5 Ways Coffee Can Inspire a Cohesive Team

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5 Ways Coffee Can Inspire a Cohesive TeamI’ve been drinking black coffee since I was 3 years old – it’s an Italian thing. I come from a long line of expert coffee drinkers and because I drink it black, I can tell good coffee from bad coffee.

I can remember sitting in the kitchen as a little girl, watching the percolator on the stove, waiting for the coffee to bubble up in the lid. That’s when I knew the coffee was ready!

When I travel, my quest – my mission – is always to find a good cup of coffee! Recently I walked into a Caribou Coffee shop and found myself drinking a pretty good cup of coffee, but what I really remembered wasn’t the coffee – it was the employees.

Every employee was smiling, one was whistling as he was making another customer’s latte, and another was rushing over to the condiment counter shouting, “man down” when a customer spilled her drink on the counter. He quickly helped her clean it up and got her another drink.

Not only did I decide to stay and drink my coffee there (I usually grab and go), but I also  took the opportunity to ask one of the employees about working there and why everyone was this nice. He actually sat down with me and shared a bit about the Caribou Coffee training they all receive upon hire.

Employees at Caribou Coffee are taught the acronym BAMA

B = Be excellent, not average

Everything they do from making the coffee to refilling the condiment stand, they do with excellence. To me, being excellent was evident in the way they worked together to make every cup of coffee, and the way they smiled, and seemed as though they LOVED providing customers their beloved cup of Joe.

A = Act with urgency

Did you know that customers get their coffee faster at Caribou Coffee than any other coffee shop? Even a few minutes count, especially if you’re in a hurry. Just like when the employee saw the customer spill her drink, he was “on it” like the Flash!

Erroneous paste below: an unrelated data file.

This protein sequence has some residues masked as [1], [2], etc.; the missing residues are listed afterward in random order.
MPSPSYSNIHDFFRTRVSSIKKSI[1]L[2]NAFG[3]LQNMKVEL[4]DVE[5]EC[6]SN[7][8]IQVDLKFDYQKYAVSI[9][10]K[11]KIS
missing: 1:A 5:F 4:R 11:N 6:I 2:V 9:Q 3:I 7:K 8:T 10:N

M = Make a connection

They try to remember and use customer’s names and one little piece of information. Someone’s daughter recently got married or that they just started a new job, etc. They engage in conversations with their customers. They didn’t know me but asked for my name because I “looked new” to them.

A = Anticipate needs 

One thing the employee told me is that they pay attention to their customers. It’s as though they do their job with one eye and the other eye is always on surveillance looking for any needs the customer might have. Are the napkins almost gone (they refill before the last one), have a lot of people been in the bathroom (they go in for a toilet paper check), what about the cream? They try to take care of things before a customer alerts them!

Adopting this acronym has made Caribou Coffee the #2 coffee chain in the United States behind Starbucks. Their retention of employees is remarkable, and customers rave about their service.

How cool would it be if every nurse, unit or department did the same thing?

[easy-tweet tweet=”Find out what the BAMA approach is and how #healthcare could benefit by using it! #healthyworkforce”]

How to Adopt the BAMA Approach in Healthcare

Be excellent, not average

Patients don’t care if you’ve been a nurse for 1 month, 1 year, 10 years or 100 – they expect their nurses to be competent (excellent). You can’t be excellent if you settle for average.  Excellence is a mindset, an attitude that can be validated by engaging in the following activities: